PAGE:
Unfortunately, traditional, standing pilot furnaces are unsafe and costly to keep ON when you don’t need heating. The constantly burning pilot flame presents a significant fire and burn risk, especially if you have young children. Additionally, no one wants to lose $220 per year. Therefore, switching off the furnace in the summer is more sensible.
- During repair and maintenance
Never work on the furnace with the disconnect switch ON. It exposes you to a severe risk of electrocution. Moreover, working on the furnace while it’s ON increases the risk of accidental short-circuiting, which may result in irreversible internal damages, necessitating expensive replacements. So this is another instance when switching off the appliance makes sense.
How to Turn OFF a Furnace – Step-by-Step
Turning off the furnace is a straightforward process. However, it’s not just about toggling the ON/OFF switch and calling it a day. Instead, proceed as follows;
- Turn off the pilot light by switching the knob to the off position
- Shut off the main gas supply at the main gas valve
- Now, toggle off the disconnect switch.
What Happens if I Turn the Furnace OFF?
However, as you turn off the furnace, remember that it’s not entirely the best thing to do. The following are a few complications that may result from turning your furnace off, especially when it’s still cold out there;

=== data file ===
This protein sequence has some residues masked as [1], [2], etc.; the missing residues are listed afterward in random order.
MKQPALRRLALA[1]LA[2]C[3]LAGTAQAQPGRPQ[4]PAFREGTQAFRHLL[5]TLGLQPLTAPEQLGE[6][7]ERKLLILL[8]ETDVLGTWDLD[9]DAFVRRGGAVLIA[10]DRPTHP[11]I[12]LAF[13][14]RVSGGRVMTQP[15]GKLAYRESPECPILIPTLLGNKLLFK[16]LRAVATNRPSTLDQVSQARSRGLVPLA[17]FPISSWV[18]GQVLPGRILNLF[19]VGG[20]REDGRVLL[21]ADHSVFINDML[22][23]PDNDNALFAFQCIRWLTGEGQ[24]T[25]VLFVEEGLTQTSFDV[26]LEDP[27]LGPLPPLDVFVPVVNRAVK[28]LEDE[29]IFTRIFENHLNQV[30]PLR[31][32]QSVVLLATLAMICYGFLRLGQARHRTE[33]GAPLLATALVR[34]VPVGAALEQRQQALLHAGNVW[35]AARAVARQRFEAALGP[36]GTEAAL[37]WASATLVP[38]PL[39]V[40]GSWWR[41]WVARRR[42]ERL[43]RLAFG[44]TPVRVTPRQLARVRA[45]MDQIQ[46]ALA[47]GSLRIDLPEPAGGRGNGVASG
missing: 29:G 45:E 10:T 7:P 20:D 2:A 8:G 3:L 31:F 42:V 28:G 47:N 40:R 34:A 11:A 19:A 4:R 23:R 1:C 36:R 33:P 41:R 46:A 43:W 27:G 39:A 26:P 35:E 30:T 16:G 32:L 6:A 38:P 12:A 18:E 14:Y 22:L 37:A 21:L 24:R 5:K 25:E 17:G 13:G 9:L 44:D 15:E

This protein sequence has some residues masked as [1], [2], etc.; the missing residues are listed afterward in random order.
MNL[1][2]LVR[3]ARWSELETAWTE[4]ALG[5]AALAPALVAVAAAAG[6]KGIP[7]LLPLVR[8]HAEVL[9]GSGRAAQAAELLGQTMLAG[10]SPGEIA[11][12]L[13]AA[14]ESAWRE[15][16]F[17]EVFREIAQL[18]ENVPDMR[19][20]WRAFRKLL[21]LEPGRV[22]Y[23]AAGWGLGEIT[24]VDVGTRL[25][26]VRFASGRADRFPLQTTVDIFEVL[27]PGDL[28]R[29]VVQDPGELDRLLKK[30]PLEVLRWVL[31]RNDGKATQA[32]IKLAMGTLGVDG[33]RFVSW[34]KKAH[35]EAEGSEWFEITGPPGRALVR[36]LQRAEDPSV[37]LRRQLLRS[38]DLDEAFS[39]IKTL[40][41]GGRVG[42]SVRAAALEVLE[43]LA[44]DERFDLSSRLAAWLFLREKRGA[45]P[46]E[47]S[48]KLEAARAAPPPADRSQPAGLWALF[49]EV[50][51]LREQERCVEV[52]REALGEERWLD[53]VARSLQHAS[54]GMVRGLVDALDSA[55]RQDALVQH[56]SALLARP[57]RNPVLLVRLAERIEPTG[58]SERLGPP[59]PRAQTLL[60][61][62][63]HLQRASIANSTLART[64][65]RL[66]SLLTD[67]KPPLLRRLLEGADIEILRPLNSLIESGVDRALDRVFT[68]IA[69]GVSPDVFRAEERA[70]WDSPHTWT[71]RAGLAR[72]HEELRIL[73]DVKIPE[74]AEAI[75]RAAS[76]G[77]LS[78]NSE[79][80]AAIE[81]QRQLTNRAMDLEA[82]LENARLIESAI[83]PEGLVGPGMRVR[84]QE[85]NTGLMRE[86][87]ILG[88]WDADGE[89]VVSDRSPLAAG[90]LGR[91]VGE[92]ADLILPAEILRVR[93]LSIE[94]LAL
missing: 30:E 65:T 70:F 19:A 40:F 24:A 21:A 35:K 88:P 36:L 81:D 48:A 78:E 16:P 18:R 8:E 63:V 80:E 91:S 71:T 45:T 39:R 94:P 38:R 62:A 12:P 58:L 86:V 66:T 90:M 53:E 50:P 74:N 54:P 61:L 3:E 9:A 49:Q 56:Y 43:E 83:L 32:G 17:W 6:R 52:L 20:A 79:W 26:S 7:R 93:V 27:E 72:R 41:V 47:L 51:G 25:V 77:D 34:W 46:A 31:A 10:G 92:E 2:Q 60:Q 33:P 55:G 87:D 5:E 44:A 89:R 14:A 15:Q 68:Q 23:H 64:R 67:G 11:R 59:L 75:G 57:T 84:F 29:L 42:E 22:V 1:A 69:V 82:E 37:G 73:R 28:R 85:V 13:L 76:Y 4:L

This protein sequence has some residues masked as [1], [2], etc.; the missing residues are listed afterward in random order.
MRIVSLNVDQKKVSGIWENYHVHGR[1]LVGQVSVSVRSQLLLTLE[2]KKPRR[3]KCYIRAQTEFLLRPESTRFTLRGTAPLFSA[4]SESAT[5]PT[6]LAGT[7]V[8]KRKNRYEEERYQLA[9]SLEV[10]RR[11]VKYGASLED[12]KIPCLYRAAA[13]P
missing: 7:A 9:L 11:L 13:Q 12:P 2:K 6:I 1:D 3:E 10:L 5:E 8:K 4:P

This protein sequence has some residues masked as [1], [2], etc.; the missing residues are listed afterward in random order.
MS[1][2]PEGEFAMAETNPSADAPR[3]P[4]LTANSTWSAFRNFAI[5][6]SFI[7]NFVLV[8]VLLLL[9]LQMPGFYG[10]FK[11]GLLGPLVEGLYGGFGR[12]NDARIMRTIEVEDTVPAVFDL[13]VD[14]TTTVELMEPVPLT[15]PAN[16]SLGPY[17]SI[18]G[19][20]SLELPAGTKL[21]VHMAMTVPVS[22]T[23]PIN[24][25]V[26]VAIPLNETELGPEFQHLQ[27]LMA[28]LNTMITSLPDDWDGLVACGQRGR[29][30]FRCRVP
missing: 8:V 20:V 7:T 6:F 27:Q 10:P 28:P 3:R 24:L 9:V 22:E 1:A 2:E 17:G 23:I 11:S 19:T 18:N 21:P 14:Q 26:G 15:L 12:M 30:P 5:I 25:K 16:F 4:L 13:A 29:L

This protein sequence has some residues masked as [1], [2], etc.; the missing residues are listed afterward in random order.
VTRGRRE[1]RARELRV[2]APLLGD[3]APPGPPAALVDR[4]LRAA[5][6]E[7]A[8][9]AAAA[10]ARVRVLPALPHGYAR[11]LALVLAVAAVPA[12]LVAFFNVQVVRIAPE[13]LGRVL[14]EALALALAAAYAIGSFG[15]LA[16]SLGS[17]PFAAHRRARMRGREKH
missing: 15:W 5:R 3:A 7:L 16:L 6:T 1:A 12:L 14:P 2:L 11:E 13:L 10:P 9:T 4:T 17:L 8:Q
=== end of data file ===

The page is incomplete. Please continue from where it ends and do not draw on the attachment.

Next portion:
- Rusting: Furnaces produce hot exhaust fumes that contain significant quantities of moisture. Shutting the appliance down before the moisture is vented completely can cause moisture buildup, resulting in rusting.
- Frozen pipes: Keeping your home warm during the cold weather isn’t just crucial for your wellbeing but also for the structural integrity of the home and plumbing system. If it gets a little too cold and the furnace is off, you run the risk of frozen pipes and potential water damage. Water damages can be very costly.
- The buildup of dust and debris: Finally, a dormant furnace also attracts the buildup of dirt and debris that can easily cause malfunction.
Is it safe to turn the furnace switch OFF? Yes, it’s completely safe to turn the furnace switch OFF as long as you also turn it OFF at the circuit breaker.
How do I turn my furnace back on – step by step? It’s the same process as turning it off. First, turn ON the pilot system by toggling the knob ON, turn on the gas supply at the main valve, and then switch ON the disconnector switch on your furnace.
What do I do if I accidentally turn off the furnace switch? Don’t panic. You can easily turn the furnace back on by flipping the same switch.
Why do I have to turn my furnace off and on? Turning the furnace OFF and then back ON resets the appliance. This can resolve internal issues such as a temporarily stuck draft inducer switch.
How often should my furnace turn on and off? Typically, furnaces run for 15 minutes, then cycle off for 15 minutes before cycling back ON. So, your furnace should cycle on and off about four times every hour.
Now you know everything about the furnace’s ON’OFF switch, better known as the disconnect switch. Remember that the switch can become problematic occasionally, even refusing to toggle ON or OFF. Make sure to call an HVAC professional immediately that happens. More importantly, don’t forget to schedule seasonal tune-ups to keep your disconnect switch and the furnace, in general, in the best working condition.